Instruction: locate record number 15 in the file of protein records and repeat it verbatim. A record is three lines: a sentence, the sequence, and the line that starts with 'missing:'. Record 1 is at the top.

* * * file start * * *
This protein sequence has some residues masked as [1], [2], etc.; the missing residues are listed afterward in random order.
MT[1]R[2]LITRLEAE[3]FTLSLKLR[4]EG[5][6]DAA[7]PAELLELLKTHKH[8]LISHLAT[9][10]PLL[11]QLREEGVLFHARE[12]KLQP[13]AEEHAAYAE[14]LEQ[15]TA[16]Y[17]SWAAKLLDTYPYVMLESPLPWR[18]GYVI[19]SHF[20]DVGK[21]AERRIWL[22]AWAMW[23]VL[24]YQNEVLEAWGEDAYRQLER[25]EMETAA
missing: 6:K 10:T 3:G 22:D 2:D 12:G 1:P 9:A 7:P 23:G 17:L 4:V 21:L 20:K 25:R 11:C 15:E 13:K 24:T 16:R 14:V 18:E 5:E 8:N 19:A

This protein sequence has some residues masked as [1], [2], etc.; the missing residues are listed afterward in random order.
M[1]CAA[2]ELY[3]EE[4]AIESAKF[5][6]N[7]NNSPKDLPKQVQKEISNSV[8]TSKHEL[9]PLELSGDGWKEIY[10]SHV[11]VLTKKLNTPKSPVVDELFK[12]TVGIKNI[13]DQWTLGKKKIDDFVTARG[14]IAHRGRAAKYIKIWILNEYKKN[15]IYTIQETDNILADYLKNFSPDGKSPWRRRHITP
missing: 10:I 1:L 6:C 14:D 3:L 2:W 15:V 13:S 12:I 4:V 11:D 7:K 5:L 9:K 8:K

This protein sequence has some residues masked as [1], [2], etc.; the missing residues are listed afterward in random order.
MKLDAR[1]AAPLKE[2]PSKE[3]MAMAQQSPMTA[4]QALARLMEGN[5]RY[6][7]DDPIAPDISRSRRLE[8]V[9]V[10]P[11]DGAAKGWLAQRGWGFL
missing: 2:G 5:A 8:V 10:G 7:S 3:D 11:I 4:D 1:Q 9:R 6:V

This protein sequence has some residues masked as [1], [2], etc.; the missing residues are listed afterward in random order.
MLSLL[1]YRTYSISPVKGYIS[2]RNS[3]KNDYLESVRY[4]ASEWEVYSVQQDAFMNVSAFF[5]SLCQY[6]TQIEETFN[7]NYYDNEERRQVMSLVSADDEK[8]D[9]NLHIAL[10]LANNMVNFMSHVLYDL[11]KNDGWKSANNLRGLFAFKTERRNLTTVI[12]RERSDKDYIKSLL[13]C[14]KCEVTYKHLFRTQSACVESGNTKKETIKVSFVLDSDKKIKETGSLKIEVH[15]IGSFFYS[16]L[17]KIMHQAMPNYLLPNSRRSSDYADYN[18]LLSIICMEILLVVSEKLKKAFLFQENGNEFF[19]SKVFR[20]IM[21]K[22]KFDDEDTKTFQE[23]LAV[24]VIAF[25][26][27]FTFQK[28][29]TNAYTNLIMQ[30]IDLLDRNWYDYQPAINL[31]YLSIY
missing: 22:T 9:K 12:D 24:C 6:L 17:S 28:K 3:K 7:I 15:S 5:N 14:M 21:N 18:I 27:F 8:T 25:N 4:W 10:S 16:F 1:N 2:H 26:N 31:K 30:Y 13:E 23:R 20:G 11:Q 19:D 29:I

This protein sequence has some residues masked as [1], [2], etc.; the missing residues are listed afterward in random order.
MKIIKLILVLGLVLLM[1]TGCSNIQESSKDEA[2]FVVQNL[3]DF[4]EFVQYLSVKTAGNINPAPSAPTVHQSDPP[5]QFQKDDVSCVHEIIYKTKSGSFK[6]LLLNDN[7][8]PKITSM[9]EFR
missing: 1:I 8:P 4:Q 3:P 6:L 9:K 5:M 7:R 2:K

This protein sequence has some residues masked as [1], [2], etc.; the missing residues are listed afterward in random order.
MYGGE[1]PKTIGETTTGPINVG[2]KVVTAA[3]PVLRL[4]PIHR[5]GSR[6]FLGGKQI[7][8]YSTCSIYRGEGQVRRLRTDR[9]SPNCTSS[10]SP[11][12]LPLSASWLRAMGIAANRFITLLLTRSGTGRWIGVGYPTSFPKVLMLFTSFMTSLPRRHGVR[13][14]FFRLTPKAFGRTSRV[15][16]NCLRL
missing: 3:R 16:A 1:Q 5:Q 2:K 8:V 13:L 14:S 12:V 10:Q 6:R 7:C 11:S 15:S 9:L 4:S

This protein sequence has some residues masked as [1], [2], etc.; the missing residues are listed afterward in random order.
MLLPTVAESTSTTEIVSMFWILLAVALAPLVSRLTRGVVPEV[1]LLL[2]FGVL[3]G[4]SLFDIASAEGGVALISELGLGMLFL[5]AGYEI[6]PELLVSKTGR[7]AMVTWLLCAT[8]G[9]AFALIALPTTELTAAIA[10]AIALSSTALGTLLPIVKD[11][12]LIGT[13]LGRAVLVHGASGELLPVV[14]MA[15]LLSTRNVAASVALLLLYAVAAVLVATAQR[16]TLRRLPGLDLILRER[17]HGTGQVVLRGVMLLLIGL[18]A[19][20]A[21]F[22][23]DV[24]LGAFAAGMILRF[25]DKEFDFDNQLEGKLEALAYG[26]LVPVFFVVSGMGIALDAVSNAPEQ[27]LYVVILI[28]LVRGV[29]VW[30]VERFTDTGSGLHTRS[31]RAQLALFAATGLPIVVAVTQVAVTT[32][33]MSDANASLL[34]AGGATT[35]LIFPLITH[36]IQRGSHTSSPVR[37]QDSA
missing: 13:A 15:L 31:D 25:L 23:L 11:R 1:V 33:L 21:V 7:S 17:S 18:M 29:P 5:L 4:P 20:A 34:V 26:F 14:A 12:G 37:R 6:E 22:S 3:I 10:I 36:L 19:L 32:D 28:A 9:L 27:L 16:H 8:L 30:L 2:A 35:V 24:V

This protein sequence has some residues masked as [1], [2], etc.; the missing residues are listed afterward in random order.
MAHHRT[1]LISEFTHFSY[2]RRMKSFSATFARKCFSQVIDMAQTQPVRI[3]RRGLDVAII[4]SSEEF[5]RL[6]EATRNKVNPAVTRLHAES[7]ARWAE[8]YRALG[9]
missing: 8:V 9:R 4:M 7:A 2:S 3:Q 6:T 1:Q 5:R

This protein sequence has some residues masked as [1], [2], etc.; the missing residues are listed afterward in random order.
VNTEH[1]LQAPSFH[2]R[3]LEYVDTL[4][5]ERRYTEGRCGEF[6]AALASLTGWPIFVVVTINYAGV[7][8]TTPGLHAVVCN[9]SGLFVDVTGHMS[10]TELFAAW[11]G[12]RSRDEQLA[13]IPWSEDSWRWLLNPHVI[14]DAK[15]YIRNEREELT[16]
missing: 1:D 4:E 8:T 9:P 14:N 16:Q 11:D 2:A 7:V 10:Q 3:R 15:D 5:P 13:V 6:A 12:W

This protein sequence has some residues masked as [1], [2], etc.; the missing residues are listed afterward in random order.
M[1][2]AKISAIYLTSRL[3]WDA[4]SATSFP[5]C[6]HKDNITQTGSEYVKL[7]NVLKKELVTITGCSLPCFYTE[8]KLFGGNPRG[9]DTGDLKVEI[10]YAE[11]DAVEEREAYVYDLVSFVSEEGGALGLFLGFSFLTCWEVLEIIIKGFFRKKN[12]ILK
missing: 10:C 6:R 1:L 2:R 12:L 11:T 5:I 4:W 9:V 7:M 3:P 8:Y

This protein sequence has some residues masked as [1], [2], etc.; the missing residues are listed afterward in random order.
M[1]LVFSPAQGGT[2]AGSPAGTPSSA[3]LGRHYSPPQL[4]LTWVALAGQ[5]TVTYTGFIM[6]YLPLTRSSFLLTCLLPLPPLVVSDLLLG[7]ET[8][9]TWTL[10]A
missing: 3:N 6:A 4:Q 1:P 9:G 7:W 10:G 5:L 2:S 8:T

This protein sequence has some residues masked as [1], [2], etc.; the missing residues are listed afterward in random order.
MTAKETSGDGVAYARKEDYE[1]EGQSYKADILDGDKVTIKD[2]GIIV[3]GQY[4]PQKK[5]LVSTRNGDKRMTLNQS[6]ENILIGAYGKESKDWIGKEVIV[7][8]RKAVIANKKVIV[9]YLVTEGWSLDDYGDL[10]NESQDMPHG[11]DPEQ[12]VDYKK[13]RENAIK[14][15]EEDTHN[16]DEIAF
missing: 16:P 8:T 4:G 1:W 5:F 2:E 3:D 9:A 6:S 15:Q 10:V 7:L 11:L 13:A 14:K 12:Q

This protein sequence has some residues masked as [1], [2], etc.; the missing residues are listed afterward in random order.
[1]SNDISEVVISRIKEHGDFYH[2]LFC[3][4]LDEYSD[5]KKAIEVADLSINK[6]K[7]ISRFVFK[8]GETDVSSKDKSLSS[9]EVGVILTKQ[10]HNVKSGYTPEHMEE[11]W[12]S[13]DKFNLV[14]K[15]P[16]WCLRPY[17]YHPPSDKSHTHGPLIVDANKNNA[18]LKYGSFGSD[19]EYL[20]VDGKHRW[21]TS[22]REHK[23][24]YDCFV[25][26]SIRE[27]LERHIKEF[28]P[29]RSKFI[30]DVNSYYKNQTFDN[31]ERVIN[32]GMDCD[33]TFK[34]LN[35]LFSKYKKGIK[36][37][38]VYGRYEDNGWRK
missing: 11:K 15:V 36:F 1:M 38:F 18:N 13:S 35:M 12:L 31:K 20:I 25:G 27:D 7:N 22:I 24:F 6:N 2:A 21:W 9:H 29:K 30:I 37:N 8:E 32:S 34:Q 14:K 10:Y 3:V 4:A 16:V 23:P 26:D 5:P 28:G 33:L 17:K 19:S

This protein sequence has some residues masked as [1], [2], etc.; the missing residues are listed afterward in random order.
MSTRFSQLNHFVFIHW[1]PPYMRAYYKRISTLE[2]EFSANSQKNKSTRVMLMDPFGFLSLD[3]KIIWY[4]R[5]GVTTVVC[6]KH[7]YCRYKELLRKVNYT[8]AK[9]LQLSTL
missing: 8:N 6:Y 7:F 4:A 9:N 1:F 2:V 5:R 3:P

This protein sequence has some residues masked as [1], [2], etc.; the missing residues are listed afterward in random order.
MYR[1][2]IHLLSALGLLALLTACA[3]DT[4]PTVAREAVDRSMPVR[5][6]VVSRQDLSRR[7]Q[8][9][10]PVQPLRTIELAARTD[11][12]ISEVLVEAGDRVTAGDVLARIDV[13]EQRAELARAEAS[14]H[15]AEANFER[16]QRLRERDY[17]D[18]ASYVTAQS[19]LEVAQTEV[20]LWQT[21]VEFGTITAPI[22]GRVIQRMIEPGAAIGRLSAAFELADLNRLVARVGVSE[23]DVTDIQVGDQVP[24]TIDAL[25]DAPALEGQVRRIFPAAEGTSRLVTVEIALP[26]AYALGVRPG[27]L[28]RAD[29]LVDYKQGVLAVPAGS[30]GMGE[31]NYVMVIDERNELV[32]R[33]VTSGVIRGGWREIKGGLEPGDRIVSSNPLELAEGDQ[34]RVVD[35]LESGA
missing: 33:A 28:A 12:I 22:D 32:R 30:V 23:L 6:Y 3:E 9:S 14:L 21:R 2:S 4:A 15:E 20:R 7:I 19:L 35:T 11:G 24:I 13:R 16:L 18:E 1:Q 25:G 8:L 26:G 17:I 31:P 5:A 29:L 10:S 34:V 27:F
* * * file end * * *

This protein sequence has some residues masked as [1], [2], etc.; the missing residues are listed afterward in random order.
MYR[1][2]IHLLSALGLLALLTACA[3]DT[4]PTVAREAVDRSMPVR[5][6]VVSRQDLSRR[7]Q[8][9][10]PVQPLRTIELAARTD[11][12]ISEVLVEAGDRVTAGDVLARIDV[13]EQRAELARAEAS[14]H[15]AEANFER[16]QRLRERDY[17]D[18]ASYVTAQS[19]LEVAQTEV[20]LWQT[21]VEFGTITAPI[22]GRVIQRMIEPGAAIGRLSAAFELADLNRLVARVGVSE[23]DVTDIQVGDQVP[24]TIDAL[25]DAPALEGQVRRIFPAAEGTSRLVTVEIALP[26]AYALGVRPG[27]L[28]RAD[29]LVDYKQGVLAVPAGS[30]GMGE[31]NYVMVIDERNELV[32]R[33]VTSGVIRGGWREIKGGLEPGDRIVSSNPLELAEGDQ[34]RVVD[35]LESGA
missing: 33:A 28:A 12:I 22:D 32:R 30:V 23:L 6:Y 3:E 9:S 14:L 21:R 2:S 4:A 15:E 20:R 7:I 19:L 35:T 11:G 24:I 13:R 16:L 18:E 1:Q 25:G 8:L 26:G 17:I 31:P 5:A 29:L 10:S 34:V 27:F